Blacks Want a Gold Medal for Jesse

HR 1122 IH

107th CONGRESS

1st Session

H. R. 1122
To authorize the President to award a gold medal on behalf of the Congress to Jesse L. Jackson, Sr. in recognition of his outstanding and enduring contributions to the Nation.

IN THE HOUSE OF REPRESENTATIVES

March 20, 2001
Mr. RANGEL introduced the following bill; which was referred to the Committee on Financial Services

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A BILL
To authorize the President to award a gold medal on behalf of the Congress to Jesse L. Jackson, Sr. in recognition of his outstanding and enduring contributions to the Nation.

Be it enacted by the Senate and House of Representatives of the United States of America in Congress assembled,

SECTION 1. FINDINGS.

The Congress makes the following findings:

(1) Jesse Louis Jackson, Sr. was born on October 8, 1941, in Greenville, South Carolina.

(2) In 1965 Jesse L. Jackson, Sr. joined the civil rights movement full-time, beginning his activism as a student leader in the sit-in movement and continuing as a young organizer for the Southern Christian Leadership Conference as an assistant to Dr. Martin Luther King, Jr.

(3) On June 30, 1968, Jesse L. Jackson, Sr. became an ordained minister, having attended the Chicago Theological Seminary.

(4) Jesse L. Jackson, Sr. served as the national director for Operation Breadbasket and, in 1971 in Chicago, Illinois, founded People United to Save Humanity, known as PUSH.

(5) In 1984 Jesse L. Jackson, Sr. founded the National Rainbow Coalition, a national social justice organization devoted to political empowerment and to expanding educational and employment opportunities for disadvantaged people and for communities of color.

(6) In 1996 Jesse L. Jackson, Sr. merged the National Rainbow Coalition and PUSH to continue the philosophies of both organizations and to maximize their resources.

(7) Jesse L. Jackson, Sr. is, and has been for more than 30 years, one of the foremost political figures in the United States, playing a pivotal role in virtually every movement for human rights, civil rights, peace, gender equality, empowerment, and economic and social justice.

(8) Jesse L. Jackson, Sr. has been and continues to be counted on to serve as a champion and spokesman for a segment of the population whose voices all too often are not heard.

(9) Jesse L. Jackson, Sr. has been called the `conscience of the Nation’ and the `great unifier’, challenging the United States to establish just and humane priorities.

(10) Jesse L. Jackson, Sr. has led a myriad of successful delegations, marches, and missions for justice, peace, and reconciliation.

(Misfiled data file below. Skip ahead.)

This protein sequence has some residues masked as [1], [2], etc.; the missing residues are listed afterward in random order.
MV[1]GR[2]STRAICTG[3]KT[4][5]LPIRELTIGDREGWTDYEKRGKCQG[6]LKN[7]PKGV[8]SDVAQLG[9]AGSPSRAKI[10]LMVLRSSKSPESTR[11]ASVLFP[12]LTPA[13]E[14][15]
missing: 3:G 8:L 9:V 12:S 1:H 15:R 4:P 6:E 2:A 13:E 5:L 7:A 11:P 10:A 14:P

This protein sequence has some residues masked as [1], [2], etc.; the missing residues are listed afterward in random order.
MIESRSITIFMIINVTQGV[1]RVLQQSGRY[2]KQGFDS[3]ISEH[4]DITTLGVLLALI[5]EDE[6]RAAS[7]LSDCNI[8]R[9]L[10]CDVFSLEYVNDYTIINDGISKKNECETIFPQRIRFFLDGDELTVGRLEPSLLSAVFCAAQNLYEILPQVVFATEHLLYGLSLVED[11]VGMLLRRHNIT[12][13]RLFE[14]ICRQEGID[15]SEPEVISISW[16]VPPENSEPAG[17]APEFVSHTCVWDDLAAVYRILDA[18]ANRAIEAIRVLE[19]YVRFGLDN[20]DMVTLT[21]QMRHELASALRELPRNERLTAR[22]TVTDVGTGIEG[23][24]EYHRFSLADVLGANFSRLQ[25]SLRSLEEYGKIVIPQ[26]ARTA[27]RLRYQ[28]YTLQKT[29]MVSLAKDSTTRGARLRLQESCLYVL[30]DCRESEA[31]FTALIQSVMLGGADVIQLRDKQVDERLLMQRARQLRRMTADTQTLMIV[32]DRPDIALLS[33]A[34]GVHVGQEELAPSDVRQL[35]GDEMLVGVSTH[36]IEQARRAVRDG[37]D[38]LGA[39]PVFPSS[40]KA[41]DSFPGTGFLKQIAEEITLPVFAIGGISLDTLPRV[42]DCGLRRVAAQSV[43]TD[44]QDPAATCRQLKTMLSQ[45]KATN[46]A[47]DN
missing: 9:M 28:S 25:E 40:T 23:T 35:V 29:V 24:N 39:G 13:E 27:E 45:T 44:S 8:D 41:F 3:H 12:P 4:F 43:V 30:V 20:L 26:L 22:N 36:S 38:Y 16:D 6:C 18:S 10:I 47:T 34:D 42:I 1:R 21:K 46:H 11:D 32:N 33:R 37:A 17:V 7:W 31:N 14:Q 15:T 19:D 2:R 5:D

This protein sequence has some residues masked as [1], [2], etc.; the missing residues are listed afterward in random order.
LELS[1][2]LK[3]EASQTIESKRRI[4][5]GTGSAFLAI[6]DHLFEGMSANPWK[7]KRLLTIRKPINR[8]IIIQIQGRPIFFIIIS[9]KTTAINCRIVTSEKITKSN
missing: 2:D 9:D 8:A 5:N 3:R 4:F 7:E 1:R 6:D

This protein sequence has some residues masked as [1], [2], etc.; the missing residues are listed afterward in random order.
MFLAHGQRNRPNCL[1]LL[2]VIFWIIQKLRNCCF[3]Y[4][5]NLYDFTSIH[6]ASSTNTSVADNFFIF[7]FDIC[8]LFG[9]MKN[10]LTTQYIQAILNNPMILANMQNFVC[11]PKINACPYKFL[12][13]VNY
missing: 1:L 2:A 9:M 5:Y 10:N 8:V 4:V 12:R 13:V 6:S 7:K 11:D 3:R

(11) Jesse L. Jackson, Sr. is a highly respected world leader who has acted on many occasions as an international diplomat.

(12) In 1984 Jesse L. Jackson, Sr. secured the release of a captured Navy pilot, Lieutenant Robert Goodman, who was shot down over Lebanon. He also negotiated the release of 22 Americans and 26 Cubans in Cuba during 1984.

(13) In 1990 Jesse L. Jackson, Sr. won the release of hundreds of foreign nationals, including 47 Americans, being held in Iraq and Kuwait by Saddam Hussein.

(14) In October 1997 Jesse L. Jackson, Sr. was appointed by President William Jefferson Clinton and by Secretary of State Madeleine K. Albright as the Special Envoy of the President and the Secretary of State for the Promotion of Democracy in Africa.

(15) On May 2, 1999, Jesse L. Jackson, Sr. obtained the negotiated release of Army Specialist Steven M. Gonzales and Staff Sergeants Christopher J. Stone and Andrew Ramirez, 3 United States soldiers who had spent 32 days in captivity in Yugoslavia as prisoners of war and hostages.

(16) Jesse L. Jackson, Sr. has dedicated his life to the principles of freedom, peace, justice, international good will, and the struggle for civil rights and equality for Americans and for all peoples, at home and abroad.

SEC. 2. CONGRESSIONAL GOLD MEDAL.

(a) PRESENTATION AUTHORIZED- The President is authorized to present, on behalf of the Congress, a gold medal of appropriate design to Jesse L. Jackson, Sr. in recognition of his outstanding and enduring contributions to the Nation.

(b) DESIGN AND STRIKING- For the purpose of the presentation referred to in subsection (a), the Secretary of the Treasury shall strike a gold medal with suitable emblems, devices, and inscriptions, to be determined by the Secretary.

(c) AUTHORIZATION OF APPROPRIATION- Effective February 1, 2001, there are authorized to be appropriated $30,000 to carry out this section.

SEC. 3. DUPLICATE MEDALS.

(a) STRIKING AND SALE- The Secretary of the Treasury may strike and sell duplicates in bronze of the gold medal struck under section 2 under such regulations as the Secretary may prescribe, at a price sufficient to cover the cost thereof, including labor, materials, dies, use of machinery, and overhead expenses, and the cost of the gold medal.

(b) REIMBURSEMENT OF APPROPRIATION- The appropriation used to carry out section 2 shall be reimbursed out of the proceeds of sales under subsection (a).

SEC. 4. NATIONAL MEDALS.

The medals struck under this Act are national medals for purposes of chapter 51 of title 31, United States Code.